Brexit update: Is leaving the EU Customs Union a good idea? | Hudson McKenzie

Brexit update: Is leaving the EU Customs Union a good idea?

February 5, 2018 | Latest Thinking, News

In the recent Brexit transition process, the UK government announced that it plans to leave the EU Customs Union, in favour of a preferred customs agreement, which will allow the UK to strike trade deals with countries outside the EU. However, will this decision be beneficial for the UK in the long run?

The European Union Customs Union (EUCU) allows participating member states of the European Union to have no levied ‘custom duties’ upon any goods traveling within the customs union. This means that member states can impose a ‘common external tariff’ on all goods entering the union, in which tariff rates can be set on all imports into the EU, for all countries outside the union.

However, with plans to leave the EUCU following from the UK’s exit from the EU in March 2019, this could become problematic for the ongoing relations between the EU and UK, as it is predictable that ties between the EU and UK could be severed further, post Brexit.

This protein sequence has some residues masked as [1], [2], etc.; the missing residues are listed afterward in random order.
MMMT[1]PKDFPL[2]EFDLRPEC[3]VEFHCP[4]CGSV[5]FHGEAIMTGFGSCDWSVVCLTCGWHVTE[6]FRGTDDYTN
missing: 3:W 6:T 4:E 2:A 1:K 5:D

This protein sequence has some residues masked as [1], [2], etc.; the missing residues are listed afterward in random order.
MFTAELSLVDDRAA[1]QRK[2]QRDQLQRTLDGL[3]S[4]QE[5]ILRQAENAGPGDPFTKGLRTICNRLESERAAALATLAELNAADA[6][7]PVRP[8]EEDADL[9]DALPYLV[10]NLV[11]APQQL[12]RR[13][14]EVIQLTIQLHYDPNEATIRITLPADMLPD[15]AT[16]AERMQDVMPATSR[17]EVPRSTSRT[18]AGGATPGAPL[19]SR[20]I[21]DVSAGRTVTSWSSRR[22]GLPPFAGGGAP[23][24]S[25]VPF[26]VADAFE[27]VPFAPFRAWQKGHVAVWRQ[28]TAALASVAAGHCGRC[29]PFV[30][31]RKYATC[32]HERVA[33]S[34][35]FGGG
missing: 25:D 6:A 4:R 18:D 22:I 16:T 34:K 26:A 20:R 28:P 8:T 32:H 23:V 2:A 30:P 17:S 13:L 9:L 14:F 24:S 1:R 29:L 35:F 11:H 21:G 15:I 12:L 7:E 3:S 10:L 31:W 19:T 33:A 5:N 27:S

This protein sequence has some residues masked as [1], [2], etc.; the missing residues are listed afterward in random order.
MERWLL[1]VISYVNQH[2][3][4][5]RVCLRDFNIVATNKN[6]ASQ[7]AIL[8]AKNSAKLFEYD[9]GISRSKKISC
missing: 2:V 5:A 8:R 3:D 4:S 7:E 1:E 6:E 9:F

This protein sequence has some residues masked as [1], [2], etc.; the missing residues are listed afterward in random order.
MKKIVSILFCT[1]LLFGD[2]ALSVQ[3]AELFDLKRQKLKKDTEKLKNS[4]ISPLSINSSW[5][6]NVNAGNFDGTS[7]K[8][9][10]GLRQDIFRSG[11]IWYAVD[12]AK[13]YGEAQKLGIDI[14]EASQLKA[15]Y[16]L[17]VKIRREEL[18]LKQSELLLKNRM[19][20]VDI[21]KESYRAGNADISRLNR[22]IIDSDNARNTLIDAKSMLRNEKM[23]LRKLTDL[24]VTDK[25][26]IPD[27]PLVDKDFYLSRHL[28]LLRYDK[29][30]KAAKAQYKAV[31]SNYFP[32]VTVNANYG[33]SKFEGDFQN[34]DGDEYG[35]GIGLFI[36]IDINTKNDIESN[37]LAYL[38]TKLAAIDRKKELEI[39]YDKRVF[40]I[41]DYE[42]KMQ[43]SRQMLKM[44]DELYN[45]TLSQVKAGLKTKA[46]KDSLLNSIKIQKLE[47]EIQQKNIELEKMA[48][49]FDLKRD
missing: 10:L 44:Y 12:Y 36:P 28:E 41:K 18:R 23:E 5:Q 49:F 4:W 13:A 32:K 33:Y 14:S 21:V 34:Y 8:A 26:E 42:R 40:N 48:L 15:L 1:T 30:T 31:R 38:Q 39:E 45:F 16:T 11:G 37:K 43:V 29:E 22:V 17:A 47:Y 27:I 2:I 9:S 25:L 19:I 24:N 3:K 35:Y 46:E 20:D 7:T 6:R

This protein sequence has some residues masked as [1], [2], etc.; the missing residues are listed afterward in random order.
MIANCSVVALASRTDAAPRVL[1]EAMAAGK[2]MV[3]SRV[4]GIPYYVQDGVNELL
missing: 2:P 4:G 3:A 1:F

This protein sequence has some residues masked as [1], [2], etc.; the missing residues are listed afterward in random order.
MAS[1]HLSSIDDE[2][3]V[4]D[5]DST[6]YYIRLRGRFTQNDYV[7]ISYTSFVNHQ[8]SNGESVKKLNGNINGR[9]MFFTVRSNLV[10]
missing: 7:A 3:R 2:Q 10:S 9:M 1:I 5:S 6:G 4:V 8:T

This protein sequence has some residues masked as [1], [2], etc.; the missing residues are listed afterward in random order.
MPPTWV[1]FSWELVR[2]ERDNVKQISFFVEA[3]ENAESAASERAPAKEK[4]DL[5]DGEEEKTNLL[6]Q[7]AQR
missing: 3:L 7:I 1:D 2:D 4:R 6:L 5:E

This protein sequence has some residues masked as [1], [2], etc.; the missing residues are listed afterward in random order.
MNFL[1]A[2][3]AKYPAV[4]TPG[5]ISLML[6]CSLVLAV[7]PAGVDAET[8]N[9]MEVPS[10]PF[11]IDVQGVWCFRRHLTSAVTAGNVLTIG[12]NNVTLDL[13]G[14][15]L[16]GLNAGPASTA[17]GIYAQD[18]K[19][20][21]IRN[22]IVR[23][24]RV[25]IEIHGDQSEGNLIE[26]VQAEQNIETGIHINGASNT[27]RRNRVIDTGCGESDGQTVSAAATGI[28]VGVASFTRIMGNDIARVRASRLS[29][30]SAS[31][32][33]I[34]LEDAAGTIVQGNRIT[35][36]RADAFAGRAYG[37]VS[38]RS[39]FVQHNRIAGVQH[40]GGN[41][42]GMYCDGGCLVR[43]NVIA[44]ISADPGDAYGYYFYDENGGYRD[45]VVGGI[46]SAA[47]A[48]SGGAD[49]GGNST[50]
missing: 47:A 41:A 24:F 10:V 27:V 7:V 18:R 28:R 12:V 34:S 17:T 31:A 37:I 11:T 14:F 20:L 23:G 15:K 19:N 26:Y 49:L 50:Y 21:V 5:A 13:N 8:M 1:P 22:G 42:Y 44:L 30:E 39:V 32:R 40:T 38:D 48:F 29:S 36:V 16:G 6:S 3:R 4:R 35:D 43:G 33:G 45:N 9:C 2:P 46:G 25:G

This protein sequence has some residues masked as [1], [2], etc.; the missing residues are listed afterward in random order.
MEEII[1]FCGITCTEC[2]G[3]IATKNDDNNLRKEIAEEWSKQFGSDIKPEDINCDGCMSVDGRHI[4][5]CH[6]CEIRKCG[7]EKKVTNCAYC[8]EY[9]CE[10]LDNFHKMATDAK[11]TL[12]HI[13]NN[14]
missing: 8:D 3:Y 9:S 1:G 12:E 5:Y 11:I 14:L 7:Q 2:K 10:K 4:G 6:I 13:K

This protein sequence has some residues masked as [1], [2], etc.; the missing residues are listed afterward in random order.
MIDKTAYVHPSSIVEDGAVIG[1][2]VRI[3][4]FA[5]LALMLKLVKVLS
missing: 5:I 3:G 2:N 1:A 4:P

Therefore, is leaving the EUCU really a good decision for the national interests of the UK?

The UK government claims that “it is not our policy to be within a customs union”, but how much will the UK economy be affected, by not being a part of the EUCU at all? This is particularly as Michel Barnier (pictured above) claims that trade barriers will be “unavoidable”, following from the UK’s exist from the EUCU.

Furthermore, decisions made during the Brexit transition should also focus upon alternative ongoing developments globally that may impact trade – such as the uprising of Bitcoin and its possible impact upon trade worldwide.

Thus, only time will tell as to what extent the UK has made a right decision about leaving the EUCU, as part of the ongoing Brexit negotiations continue.

If you would like to discuss this article further or have any general enquiries, please contact one of our highly qualified immigration solicitors on 020 3318 5794 or by email at londoninfo@hudsonmckenzie.com

Author: Portia Vincent-Kirby